My family and I have recently returned from a trip to South Dakota. We visited the Badlands, Crazy Horse and Mt. Rushmore, and spent four glorious days in Custer State Park. It was all absolutely wonderful. I believe we enjoyed the only block of 5 days absent rain so far this summer. We experienced both Crazy Horse and Mt. Rushmore framed in a brilliant, clear blue sky; and, tested our lung capacity on two very challenging hikes.
That is a list of some of the things we did. Now for a list of what we didn’t do.
We did not read or listen to the news once, we did not do anything with our phones other than take pictures and occasionally text family members to let them know none of us had fallen off a cliff, and our daughter was completely screen free as well. This was not a challenge for her, as she is always screen free. Simple point here: it can be done.
The biggest thing I accomplished for myself was that I let my mind go completely free and filled it full of the Black Hills landscape. Each day, while in Custer State Park, we hiked down to Sylvan Lake from the lodge. Stone cathedrals of gray granite shooting up towards the sky, surrounded us. Off to our left, and about 1000 feet below our 6100 feet perch, spires stretched downward in a mountain lake: reflected peaks touching reflected sky.
Many of the Ponderosa pines that are found in the Black HIlls were charred from a recent fire, and were broken at their base, their long trunks stretching across the vast sides of the mountains. Sapling Aspens were everywhere, their leaves dancing in the breeze. I became intoxicated from inhaling the clean, fresh air mixed with the scent of pines. I delighted in the thin slices of shimmering granite that blanketed every path we took. My daughter called it natural glitter.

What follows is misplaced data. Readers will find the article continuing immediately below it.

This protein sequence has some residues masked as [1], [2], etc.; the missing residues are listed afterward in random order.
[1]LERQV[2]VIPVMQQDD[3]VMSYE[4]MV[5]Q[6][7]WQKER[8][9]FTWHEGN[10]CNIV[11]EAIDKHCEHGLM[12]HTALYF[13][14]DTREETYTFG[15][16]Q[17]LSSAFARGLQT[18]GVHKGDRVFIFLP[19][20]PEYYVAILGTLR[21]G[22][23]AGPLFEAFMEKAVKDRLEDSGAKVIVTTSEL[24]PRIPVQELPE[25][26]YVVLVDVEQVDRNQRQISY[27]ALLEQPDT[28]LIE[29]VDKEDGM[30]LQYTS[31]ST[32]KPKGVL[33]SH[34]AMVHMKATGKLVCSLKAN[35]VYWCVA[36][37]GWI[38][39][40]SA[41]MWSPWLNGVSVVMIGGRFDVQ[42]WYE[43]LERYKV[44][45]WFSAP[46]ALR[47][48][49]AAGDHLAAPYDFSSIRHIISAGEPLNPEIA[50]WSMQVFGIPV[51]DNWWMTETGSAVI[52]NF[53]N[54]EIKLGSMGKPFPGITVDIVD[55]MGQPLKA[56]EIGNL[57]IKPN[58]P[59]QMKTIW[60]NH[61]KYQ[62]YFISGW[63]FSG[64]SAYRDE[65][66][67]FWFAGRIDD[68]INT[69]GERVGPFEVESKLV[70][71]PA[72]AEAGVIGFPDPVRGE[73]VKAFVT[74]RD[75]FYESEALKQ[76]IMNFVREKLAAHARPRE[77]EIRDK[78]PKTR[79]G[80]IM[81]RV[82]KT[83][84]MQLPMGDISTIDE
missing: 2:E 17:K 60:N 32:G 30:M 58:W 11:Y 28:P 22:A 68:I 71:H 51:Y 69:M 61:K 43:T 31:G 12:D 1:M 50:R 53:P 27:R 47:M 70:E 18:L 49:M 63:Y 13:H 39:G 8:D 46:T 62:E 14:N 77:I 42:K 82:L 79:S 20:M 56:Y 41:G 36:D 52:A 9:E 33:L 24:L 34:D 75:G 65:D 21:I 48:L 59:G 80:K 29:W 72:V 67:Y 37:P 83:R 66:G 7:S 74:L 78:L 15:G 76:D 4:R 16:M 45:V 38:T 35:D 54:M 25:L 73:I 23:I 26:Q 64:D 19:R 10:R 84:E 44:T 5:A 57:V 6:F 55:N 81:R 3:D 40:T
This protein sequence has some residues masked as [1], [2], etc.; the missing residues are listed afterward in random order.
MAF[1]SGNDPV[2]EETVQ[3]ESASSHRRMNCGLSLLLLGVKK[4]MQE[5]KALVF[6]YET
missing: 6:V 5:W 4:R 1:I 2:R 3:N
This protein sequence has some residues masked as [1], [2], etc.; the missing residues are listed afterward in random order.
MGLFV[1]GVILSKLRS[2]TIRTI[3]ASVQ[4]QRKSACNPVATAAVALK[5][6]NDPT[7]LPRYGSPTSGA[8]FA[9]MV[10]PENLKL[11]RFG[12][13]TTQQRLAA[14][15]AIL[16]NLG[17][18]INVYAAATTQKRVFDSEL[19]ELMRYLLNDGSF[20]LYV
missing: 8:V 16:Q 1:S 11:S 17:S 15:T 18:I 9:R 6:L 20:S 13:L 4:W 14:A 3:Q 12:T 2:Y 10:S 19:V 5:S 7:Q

A week later, my mind’s eye is still calling up these, and many other, images from our trip. I haven’t read much news, and I’m enjoying moments of a simple, clear mind. I’m trying to be selective of how much of the world I allow in daily. I have slowed down. The frenetic pace of life is far away in the mountains. It had been 12 years since I had been out west, and I had forgotten how wonderful this release can be. It is now my hope to hang on to it as long as I can.
I hope for all of you that you can experience something similar this summer. Something that allows you to take a breath, and to slow down. I hope you can give yourself permission to enjoy long, lazy moments, when expectations are removed from you, and you can just be.